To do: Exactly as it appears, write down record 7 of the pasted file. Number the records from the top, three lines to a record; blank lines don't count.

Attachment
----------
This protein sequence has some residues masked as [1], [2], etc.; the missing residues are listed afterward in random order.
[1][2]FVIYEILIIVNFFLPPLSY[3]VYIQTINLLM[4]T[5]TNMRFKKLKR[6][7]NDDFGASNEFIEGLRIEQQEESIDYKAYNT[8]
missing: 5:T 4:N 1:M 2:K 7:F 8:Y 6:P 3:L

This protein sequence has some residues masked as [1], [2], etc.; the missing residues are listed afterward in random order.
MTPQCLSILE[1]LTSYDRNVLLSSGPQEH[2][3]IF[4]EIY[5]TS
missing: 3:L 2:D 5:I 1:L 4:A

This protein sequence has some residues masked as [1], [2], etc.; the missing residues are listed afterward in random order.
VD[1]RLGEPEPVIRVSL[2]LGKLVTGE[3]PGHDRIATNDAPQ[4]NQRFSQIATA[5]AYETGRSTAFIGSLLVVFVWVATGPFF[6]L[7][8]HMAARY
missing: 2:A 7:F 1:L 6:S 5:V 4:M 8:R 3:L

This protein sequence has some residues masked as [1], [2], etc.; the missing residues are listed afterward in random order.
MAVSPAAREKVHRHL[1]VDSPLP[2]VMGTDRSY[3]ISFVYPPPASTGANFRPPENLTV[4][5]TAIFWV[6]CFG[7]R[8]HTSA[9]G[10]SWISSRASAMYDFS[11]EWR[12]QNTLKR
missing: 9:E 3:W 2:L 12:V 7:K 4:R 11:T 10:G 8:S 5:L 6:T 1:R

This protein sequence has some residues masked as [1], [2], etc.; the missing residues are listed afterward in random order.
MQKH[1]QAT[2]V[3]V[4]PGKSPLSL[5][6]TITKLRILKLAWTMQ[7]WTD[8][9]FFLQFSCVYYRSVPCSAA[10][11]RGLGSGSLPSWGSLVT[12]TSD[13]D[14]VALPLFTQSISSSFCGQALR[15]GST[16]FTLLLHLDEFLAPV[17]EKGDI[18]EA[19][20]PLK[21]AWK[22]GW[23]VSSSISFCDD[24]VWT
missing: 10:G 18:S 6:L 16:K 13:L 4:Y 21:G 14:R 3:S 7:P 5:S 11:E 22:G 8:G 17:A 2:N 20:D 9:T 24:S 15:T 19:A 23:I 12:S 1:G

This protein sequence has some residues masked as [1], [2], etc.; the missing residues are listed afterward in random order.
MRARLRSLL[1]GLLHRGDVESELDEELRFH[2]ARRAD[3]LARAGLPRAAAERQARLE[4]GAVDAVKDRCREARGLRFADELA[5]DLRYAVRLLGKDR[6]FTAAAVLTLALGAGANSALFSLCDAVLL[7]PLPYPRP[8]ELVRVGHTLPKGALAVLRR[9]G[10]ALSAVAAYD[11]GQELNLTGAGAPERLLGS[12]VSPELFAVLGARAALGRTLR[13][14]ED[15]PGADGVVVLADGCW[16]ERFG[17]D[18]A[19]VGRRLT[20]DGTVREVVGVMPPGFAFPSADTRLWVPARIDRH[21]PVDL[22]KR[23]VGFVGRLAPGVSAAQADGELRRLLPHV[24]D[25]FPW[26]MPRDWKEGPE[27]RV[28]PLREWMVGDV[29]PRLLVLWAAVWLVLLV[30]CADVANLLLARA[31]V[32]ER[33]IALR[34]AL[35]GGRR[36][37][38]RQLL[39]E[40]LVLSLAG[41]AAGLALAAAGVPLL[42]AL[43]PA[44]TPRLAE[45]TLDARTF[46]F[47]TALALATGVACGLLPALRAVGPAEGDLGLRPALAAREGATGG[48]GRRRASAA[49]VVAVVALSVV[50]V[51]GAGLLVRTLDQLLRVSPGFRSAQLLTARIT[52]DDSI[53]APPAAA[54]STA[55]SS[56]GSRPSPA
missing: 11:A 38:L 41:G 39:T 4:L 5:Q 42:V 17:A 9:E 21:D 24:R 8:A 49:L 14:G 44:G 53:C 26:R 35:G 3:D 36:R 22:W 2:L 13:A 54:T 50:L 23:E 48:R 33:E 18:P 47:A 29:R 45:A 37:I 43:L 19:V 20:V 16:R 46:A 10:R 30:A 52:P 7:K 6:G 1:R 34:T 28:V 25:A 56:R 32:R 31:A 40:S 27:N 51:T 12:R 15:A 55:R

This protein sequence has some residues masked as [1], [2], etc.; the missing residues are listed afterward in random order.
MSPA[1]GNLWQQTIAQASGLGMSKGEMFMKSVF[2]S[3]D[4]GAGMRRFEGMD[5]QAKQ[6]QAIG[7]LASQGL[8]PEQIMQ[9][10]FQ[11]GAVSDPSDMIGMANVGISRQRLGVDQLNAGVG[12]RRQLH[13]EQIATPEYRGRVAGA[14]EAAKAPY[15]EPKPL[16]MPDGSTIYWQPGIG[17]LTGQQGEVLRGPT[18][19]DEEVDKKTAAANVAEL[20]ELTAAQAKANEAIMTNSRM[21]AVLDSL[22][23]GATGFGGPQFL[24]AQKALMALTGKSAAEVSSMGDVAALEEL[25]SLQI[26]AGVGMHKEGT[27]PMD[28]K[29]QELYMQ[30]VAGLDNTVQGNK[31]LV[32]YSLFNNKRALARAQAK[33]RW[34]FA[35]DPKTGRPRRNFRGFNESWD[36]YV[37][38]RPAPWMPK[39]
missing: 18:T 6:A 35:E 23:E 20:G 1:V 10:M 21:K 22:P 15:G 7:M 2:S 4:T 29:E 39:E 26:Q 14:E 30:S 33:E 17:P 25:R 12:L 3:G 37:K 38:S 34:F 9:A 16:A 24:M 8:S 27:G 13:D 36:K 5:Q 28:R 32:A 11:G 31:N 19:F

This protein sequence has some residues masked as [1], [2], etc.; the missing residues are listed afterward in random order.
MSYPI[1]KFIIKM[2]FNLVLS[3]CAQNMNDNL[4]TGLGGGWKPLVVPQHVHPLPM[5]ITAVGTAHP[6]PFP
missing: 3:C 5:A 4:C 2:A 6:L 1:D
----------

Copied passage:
This protein sequence has some residues masked as [1], [2], etc.; the missing residues are listed afterward in random order.
MSPA[1]GNLWQQTIAQASGLGMSKGEMFMKSVF[2]S[3]D[4]GAGMRRFEGMD[5]QAKQ[6]QAIG[7]LASQGL[8]PEQIMQ[9][10]FQ[11]GAVSDPSDMIGMANVGISRQRLGVDQLNAGVG[12]RRQLH[13]EQIATPEYRGRVAGA[14]EAAKAPY[15]EPKPL[16]MPDGSTIYWQPGIG[17]LTGQQGEVLRGPT[18][19]DEEVDKKTAAANVAEL[20]ELTAAQAKANEAIMTNSRM[21]AVLDSL[22][23]GATGFGGPQFL[24]AQKALMALTGKSAAEVSSMGDVAALEEL[25]SLQI[26]AGVGMHKEGT[27]PMD[28]K[29]QELYMQ[30]VAGLDNTVQGNK[31]LV[32]YSLFNNKRALARAQAK[33]RW[34]FA[35]DPKTGRPRRNFRGFNESWD[36]YV[37][38]RPAPWMPK[39]
missing: 18:T 6:A 35:E 23:E 20:G 1:V 10:M 21:K 22:P 15:G 7:M 2:S 4:T 29:E 39:E 26:Q 14:E 30:S 33:E 17:P 25:R 12:L 3:G 37:K 38:S 34:F 9:A 16:A 24:M 8:S 27:G 13:D 36:K 5:Q 28:R 32:A 11:G 31:N 19:F